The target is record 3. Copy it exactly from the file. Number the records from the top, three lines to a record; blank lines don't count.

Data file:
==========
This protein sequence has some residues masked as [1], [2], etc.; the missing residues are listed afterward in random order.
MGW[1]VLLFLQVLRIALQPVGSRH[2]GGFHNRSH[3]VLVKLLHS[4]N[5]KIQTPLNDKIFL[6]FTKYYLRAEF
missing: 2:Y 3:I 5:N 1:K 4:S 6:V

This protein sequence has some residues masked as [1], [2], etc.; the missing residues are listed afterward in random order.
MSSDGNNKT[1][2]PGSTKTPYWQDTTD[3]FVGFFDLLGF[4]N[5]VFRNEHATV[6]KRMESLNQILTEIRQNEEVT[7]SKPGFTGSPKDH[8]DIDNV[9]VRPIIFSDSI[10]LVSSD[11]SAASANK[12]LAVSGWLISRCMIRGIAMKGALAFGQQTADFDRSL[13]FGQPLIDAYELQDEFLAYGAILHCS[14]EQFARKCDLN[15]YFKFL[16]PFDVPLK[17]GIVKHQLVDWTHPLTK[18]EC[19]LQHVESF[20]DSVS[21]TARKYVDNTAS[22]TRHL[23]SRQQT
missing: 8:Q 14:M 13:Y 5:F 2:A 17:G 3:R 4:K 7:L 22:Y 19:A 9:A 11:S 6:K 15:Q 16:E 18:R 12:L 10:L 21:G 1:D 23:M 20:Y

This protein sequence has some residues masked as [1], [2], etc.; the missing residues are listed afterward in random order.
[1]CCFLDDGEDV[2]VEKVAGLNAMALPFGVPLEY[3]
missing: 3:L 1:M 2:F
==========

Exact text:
This protein sequence has some residues masked as [1], [2], etc.; the missing residues are listed afterward in random order.
[1]CCFLDDGEDV[2]VEKVAGLNAMALPFGVPLEY[3]
missing: 3:L 1:M 2:F